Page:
I try to use my blog to simplify some of the more advanced and “in the weeds” issues in digital marketing.  Digging into the Google algorithm or the constant evolution and shift in all of the options and settings in Google Ads.  One thing that has really hit businesses in the last couple of years is the inaccuracy of location tracking in Google Analytics and Google Ads. Due to the rise of cookies, ad blockers, VPNs, and other privacy tools and laws, it has become much harder for Google, and other tech, to decipher where searchers actually are.  Part of the reason GA4 was forced into being, is the fact that Google had to find a way to track users differently for private concerns. A significant portion of GA4 data is now guessed via AI, and specific location is a big part of that.  To get an explanation of the details of that, you can read more here.

Inaccurate Location Data for Google Ads Location Targeting

Given the issues tracking users above, this has moved over to paid advertising for many local businesses.  Google Ads made a lot of money in the first quarter of 2024. This is despite more and more small businesses finding the ads network frustrating and inaccurate. They have to bid more to get the same traffic, and that same traffic seems to be getting more and more inaccurate.  Part of this is beyond Google’s control, as people are increasingly choosing privacy tools and making laws that don’t allow Google to know as much detail about where searchers are. The trouble is that rather than necessarily acknowledging that, Google simply tells us their data may not be 1oo% reliable or accurate. The more granular or specific your target, the less accurate the data seems to be. This is why it can be very tough for local businesses to target towns, or areas, rather than entire countries.

So what can you do to try be more efficient?

Wordstream did a nice in-depth write-up on tricks to help improve geotargeting efficiency in your small business Google Ads campaigns.  Just want to hit on a few of them quickly below and you can consult their article for screenshots and how-to’s.

  • Negative locations: If you find you are getting leads that are outside your target area, you can add negative geolocations to your Google Ads campaign. In the spot where you choose the locations you want to target, you can also choose locations to exclude. Make a point to add locations you don’t want here.  It is a second line of defense for you against traffic in these areas.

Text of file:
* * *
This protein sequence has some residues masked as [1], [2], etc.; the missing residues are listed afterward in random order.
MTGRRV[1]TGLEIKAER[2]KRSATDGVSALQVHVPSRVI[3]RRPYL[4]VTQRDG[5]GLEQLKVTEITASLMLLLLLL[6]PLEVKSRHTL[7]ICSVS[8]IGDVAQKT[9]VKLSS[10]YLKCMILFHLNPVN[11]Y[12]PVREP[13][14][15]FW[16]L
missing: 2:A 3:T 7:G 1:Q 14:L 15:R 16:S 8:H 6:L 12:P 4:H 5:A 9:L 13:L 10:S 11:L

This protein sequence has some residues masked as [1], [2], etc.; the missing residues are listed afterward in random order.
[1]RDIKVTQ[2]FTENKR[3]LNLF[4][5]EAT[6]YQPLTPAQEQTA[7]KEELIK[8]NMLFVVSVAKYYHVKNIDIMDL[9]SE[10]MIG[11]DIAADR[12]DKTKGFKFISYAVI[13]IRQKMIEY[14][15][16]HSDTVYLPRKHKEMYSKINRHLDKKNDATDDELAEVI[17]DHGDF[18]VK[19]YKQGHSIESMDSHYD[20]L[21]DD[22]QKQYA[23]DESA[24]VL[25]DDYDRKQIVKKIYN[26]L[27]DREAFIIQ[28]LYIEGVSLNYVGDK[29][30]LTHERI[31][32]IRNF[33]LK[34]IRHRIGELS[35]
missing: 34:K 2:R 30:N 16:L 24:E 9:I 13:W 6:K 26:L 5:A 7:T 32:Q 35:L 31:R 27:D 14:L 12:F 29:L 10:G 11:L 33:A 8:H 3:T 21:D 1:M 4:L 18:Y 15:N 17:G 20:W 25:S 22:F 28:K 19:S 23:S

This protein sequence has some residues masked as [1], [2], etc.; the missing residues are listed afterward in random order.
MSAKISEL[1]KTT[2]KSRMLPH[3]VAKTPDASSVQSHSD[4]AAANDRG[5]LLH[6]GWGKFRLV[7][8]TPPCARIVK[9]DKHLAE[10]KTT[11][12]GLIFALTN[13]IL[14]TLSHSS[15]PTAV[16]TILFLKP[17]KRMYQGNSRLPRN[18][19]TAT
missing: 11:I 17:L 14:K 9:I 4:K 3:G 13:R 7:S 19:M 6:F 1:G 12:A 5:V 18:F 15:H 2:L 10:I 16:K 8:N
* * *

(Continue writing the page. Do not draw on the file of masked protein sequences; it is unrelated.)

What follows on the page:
• Negative keywords: Add location-based negative keywords for the towns, states, or neighborhoods that you are trying to avoid. This can be done in your keywords area, but under “negative search keywords”.
  • Be specific with your selected geographic targets: I have seen some say that radius targeting is more accurate than listing a town by name. I haven’t seen a lot of data to support this yet, but it may be worth experimenting here if you are having a major issue with location accuracy.
  • Campaign Location Options: This is in your campaign settings and Google defaults to showing your ads to people in or showing interest in your target location. Depending on your business model, you may be better served to change this to just people in the area.  I have seen this help businesses significantly.

Google Ads can still be a great source of new business for small business owners out there, but it is getting more complicated and a bit more difficult to target efficiently.  As always, I remind people that the Google support people that are constantly calling to give you suggestions, are not helping you as much as they are helping Google.  I would say avoid them as much as possible and find someone that is independent to help you out. But using some of the tactics above may help you improve your geotargeting accuracy and hep your bottom line. Give us a call if you need help. We have been helping businesses manage their Google Ads since 2006.